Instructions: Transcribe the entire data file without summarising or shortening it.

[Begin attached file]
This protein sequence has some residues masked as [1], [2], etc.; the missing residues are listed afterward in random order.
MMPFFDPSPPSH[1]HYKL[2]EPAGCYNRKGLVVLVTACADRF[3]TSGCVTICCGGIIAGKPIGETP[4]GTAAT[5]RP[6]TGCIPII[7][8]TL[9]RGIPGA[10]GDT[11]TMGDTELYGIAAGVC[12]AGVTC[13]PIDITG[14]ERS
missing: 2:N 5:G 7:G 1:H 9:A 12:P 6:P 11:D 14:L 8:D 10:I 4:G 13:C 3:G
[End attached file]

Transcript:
This protein sequence has some residues masked as [1], [2], etc.; the missing residues are listed afterward in random order.
MMPFFDPSPPSH[1]HYKL[2]EPAGCYNRKGLVVLVTACADRF[3]TSGCVTICCGGIIAGKPIGETP[4]GTAAT[5]RP[6]TGCIPII[7][8]TL[9]RGIPGA[10]GDT[11]TMGDTELYGIAAGVC[12]AGVTC[13]PIDITG[14]ERS
missing: 2:N 5:G 7:G 1:H 9:A 12:P 6:P 11:D 14:L 8:D 10:I 4:G 13:C 3:G